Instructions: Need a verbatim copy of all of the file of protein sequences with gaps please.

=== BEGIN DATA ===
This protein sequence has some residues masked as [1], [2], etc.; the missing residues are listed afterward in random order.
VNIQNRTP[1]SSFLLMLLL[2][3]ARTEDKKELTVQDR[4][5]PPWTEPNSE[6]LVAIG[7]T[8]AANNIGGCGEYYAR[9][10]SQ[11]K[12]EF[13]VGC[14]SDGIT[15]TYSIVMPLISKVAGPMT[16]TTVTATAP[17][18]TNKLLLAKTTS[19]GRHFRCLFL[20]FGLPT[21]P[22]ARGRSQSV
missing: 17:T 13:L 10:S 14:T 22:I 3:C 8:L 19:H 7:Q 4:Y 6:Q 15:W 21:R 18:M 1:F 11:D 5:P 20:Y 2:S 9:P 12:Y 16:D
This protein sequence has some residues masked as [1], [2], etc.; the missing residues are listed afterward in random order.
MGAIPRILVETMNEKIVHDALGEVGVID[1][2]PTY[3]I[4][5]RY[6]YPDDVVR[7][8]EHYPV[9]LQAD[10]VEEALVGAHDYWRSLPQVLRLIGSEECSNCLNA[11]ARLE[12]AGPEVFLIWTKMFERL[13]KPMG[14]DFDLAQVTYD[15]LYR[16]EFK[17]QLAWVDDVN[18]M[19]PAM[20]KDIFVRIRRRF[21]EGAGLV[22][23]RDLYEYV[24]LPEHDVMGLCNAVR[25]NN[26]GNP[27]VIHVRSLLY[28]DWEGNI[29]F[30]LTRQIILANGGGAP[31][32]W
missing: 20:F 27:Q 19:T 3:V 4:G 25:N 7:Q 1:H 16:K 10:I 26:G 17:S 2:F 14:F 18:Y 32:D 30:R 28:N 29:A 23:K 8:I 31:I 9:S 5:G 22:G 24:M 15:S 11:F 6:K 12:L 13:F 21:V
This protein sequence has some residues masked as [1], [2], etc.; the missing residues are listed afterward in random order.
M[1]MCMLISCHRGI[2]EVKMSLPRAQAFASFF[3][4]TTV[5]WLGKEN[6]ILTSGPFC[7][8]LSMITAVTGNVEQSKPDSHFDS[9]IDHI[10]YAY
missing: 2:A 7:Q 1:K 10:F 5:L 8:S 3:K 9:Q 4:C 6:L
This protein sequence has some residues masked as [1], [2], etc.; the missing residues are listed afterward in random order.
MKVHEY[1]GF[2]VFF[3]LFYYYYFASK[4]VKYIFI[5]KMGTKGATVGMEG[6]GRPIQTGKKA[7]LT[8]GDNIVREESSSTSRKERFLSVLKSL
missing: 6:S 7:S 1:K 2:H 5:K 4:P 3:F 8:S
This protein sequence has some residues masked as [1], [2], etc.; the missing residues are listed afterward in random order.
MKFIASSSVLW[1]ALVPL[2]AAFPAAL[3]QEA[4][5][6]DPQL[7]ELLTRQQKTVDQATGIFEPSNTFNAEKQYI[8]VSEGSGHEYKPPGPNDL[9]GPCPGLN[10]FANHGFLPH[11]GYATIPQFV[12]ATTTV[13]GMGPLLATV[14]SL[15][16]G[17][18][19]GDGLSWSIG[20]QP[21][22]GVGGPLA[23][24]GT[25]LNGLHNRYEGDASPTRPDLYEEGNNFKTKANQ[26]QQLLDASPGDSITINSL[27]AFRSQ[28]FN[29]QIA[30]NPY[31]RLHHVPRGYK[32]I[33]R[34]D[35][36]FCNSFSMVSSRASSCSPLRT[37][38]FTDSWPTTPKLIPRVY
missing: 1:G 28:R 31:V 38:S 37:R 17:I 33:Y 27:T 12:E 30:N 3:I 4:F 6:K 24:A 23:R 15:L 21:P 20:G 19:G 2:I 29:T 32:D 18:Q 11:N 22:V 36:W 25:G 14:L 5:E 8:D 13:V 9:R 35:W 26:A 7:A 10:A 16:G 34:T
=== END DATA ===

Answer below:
This protein sequence has some residues masked as [1], [2], etc.; the missing residues are listed afterward in random order.
VNIQNRTP[1]SSFLLMLLL[2][3]ARTEDKKELTVQDR[4][5]PPWTEPNSE[6]LVAIG[7]T[8]AANNIGGCGEYYAR[9][10]SQ[11]K[12]EF[13]VGC[14]SDGIT[15]TYSIVMPLISKVAGPMT[16]TTVTATAP[17][18]TNKLLLAKTTS[19]GRHFRCLFL[20]FGLPT[21]P[22]ARGRSQSV
missing: 17:T 13:L 10:S 14:T 22:I 3:C 8:L 19:H 7:Q 4:Y 6:Q 15:W 21:R 18:M 1:F 11:D 5:P 20:Y 2:S 9:P 12:Y 16:D
This protein sequence has some residues masked as [1], [2], etc.; the missing residues are listed afterward in random order.
MGAIPRILVETMNEKIVHDALGEVGVID[1][2]PTY[3]I[4][5]RY[6]YPDDVVR[7][8]EHYPV[9]LQAD[10]VEEALVGAHDYWRSLPQVLRLIGSEECSNCLNA[11]ARLE[12]AGPEVFLIWTKMFERL[13]KPMG[14]DFDLAQVTYD[15]LYR[16]EFK[17]QLAWVDDVN[18]M[19]PAM[20]KDIFVRIRRRF[21]EGAGLV[22][23]RDLYEYV[24]LPEHDVMGLCNAVR[25]NN[26]GNP[27]VIHVRSLLY[28]DWEGNI[29]F[30]LTRQIILANGGGAP[31][32]W
missing: 20:F 27:Q 19:T 3:V 4:G 25:N 7:Q 1:H 16:K 10:I 26:G 17:S 2:F 14:F 18:Y 32:D 30:R 28:N 29:A 23:K 8:I 31:I 9:S 5:G 22:G 24:M 15:S 11:F 6:K 12:L 13:F 21:V
This protein sequence has some residues masked as [1], [2], etc.; the missing residues are listed afterward in random order.
M[1]MCMLISCHRGI[2]EVKMSLPRAQAFASFF[3][4]TTV[5]WLGKEN[6]ILTSGPFC[7][8]LSMITAVTGNVEQSKPDSHFDS[9]IDHI[10]YAY
missing: 2:A 7:Q 1:K 10:F 5:L 8:S 3:K 9:Q 4:C 6:L
This protein sequence has some residues masked as [1], [2], etc.; the missing residues are listed afterward in random order.
MKVHEY[1]GF[2]VFF[3]LFYYYYFASK[4]VKYIFI[5]KMGTKGATVGMEG[6]GRPIQTGKKA[7]LT[8]GDNIVREESSSTSRKERFLSVLKSL
missing: 6:S 7:S 1:K 2:H 5:K 4:P 3:F 8:S
This protein sequence has some residues masked as [1], [2], etc.; the missing residues are listed afterward in random order.
MKFIASSSVLW[1]ALVPL[2]AAFPAAL[3]QEA[4][5][6]DPQL[7]ELLTRQQKTVDQATGIFEPSNTFNAEKQYI[8]VSEGSGHEYKPPGPNDL[9]GPCPGLN[10]FANHGFLPH[11]GYATIPQFV[12]ATTTV[13]GMGPLLATV[14]SL[15][16]G[17][18][19]GDGLSWSIG[20]QP[21][22]GVGGPLA[23][24]GT[25]LNGLHNRYEGDASPTRPDLYEEGNNFKTKANQ[26]QQLLDASPGDSITINSL[27]AFRSQ[28]FN[29]QIA[30]NPY[31]RLHHVPRGYK[32]I[33]R[34]D[35][36]FCNSFSMVSSRASSCSPLRT[37][38]FTDSWPTTPKLIPRVY
missing: 1:G 28:R 31:V 38:S 37:R 17:I 33:Y 27:T 12:E 30:N 3:I 4:F 6:K 24:A 23:R 15:L 21:P 20:G 19:G 2:I 29:T 32:D 18:Q 11:N 22:V 36:W 25:G 14:L 5:E 8:D 13:V 9:R 35:W 26:A 7:A 10:A 16:G 34:T